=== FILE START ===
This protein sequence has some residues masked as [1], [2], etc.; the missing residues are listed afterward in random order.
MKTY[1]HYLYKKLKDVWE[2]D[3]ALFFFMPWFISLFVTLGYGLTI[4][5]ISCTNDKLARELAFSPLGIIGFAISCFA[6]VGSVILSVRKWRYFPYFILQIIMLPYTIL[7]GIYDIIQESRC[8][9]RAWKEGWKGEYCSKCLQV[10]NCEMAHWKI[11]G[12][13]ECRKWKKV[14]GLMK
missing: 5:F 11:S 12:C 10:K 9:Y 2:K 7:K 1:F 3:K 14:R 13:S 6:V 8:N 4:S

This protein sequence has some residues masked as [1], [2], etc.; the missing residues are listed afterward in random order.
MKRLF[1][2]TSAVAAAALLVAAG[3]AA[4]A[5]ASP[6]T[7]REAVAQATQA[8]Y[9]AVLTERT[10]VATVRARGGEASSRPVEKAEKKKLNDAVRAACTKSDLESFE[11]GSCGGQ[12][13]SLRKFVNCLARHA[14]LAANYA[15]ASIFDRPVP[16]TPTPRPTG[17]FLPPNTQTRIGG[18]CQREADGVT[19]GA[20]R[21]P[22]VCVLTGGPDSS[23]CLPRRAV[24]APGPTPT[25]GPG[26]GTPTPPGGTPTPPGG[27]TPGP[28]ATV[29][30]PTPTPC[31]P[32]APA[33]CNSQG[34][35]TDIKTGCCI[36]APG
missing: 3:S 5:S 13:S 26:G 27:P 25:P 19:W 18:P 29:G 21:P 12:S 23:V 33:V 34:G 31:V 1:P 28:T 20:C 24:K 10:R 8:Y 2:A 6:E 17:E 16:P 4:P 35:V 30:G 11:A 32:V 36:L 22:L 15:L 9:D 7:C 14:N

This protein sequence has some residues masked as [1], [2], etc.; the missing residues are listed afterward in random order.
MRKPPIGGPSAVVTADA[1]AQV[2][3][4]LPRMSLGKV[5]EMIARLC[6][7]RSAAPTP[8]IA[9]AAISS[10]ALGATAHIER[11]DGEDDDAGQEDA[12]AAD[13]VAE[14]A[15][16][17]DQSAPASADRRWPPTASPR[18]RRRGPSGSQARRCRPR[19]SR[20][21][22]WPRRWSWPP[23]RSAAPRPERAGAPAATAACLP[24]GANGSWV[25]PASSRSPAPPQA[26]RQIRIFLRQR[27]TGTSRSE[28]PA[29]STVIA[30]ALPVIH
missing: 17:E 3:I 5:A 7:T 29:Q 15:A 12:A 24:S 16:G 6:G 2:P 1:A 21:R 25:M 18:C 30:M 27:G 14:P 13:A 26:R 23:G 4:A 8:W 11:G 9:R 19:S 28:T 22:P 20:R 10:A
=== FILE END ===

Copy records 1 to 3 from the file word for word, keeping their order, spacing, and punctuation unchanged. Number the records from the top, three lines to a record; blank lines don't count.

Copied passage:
This protein sequence has some residues masked as [1], [2], etc.; the missing residues are listed afterward in random order.
MKTY[1]HYLYKKLKDVWE[2]D[3]ALFFFMPWFISLFVTLGYGLTI[4][5]ISCTNDKLARELAFSPLGIIGFAISCFA[6]VGSVILSVRKWRYFPYFILQIIMLPYTIL[7]GIYDIIQESRC[8][9]RAWKEGWKGEYCSKCLQV[10]NCEMAHWKI[11]G[12][13]ECRKWKKV[14]GLMK
missing: 5:F 11:S 12:C 10:K 9:Y 2:K 7:K 1:F 3:K 14:R 13:S 6:V 8:N 4:S

This protein sequence has some residues masked as [1], [2], etc.; the missing residues are listed afterward in random order.
MKRLF[1][2]TSAVAAAALLVAAG[3]AA[4]A[5]ASP[6]T[7]REAVAQATQA[8]Y[9]AVLTERT[10]VATVRARGGEASSRPVEKAEKKKLNDAVRAACTKSDLESFE[11]GSCGGQ[12][13]SLRKFVNCLARHA[14]LAANYA[15]ASIFDRPVP[16]TPTPRPTG[17]FLPPNTQTRIGG[18]CQREADGVT[19]GA[20]R[21]P[22]VCVLTGGPDSS[23]CLPRRAV[24]APGPTPT[25]GPG[26]GTPTPPGGTPTPPGG[27]TPGP[28]ATV[29][30]PTPTPC[31]P[32]APA[33]CNSQG[34][35]TDIKTGCCI[36]APG
missing: 3:S 5:S 13:S 26:G 27:P 25:P 19:W 18:P 29:G 21:P 12:S 23:V 33:V 34:G 31:V 1:P 28:T 20:C 24:K 10:R 8:Y 2:A 6:E 17:E 16:P 4:P 35:V 30:G 11:A 32:V 36:L 22:L 15:L 9:D 7:C 14:N

This protein sequence has some residues masked as [1], [2], etc.; the missing residues are listed afterward in random order.
MRKPPIGGPSAVVTADA[1]AQV[2][3][4]LPRMSLGKV[5]EMIARLC[6][7]RSAAPTP[8]IA[9]AAISS[10]ALGATAHIER[11]DGEDDDAGQEDA[12]AAD[13]VAE[14]A[15][16][17]DQSAPASADRRWPPTASPR[18]RRRGPSGSQARRCRPR[19]SR[20][21][22]WPRRWSWPP[23]RSAAPRPERAGAPAATAACLP[24]GANGSWV[25]PASSRSPAPPQA[26]RQIRIFLRQR[27]TGTSRSE[28]PA[29]STVIA[30]ALPVIH
missing: 17:E 3:I 5:A 7:T 29:Q 15:A 12:A 24:S 16:G 6:G 2:P 1:A 21:R 25:M 18:C 30:M 27:G 14:P 13:A 26:R 23:G 4:A 8:W 11:G 9:R 19:S 28:T 22:P 20:R 10:A